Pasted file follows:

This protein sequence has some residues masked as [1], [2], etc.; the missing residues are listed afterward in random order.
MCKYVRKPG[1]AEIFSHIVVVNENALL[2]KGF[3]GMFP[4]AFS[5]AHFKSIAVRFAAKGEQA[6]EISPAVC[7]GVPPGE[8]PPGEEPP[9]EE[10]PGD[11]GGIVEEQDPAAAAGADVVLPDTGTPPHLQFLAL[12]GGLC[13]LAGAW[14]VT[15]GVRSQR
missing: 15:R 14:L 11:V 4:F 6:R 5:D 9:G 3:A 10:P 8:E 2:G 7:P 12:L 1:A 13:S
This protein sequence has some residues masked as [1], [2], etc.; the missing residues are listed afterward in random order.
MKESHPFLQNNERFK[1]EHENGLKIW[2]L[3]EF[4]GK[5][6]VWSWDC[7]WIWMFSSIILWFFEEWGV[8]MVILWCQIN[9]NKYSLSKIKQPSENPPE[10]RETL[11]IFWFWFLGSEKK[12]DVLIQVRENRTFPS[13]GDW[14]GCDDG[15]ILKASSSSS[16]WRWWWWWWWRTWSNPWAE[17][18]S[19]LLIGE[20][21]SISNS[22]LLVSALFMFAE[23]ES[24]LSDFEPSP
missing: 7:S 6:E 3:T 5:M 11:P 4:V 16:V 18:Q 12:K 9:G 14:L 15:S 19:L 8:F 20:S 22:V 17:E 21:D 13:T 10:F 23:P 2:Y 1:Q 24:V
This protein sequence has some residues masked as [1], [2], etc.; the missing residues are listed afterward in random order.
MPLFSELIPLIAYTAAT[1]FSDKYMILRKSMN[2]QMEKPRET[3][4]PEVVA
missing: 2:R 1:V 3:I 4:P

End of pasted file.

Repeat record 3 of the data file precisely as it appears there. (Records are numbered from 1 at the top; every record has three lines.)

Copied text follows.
This protein sequence has some residues masked as [1], [2], etc.; the missing residues are listed afterward in random order.
MPLFSELIPLIAYTAAT[1]FSDKYMILRKSMN[2]QMEKPRET[3][4]PEVVA
missing: 2:R 1:V 3:I 4:P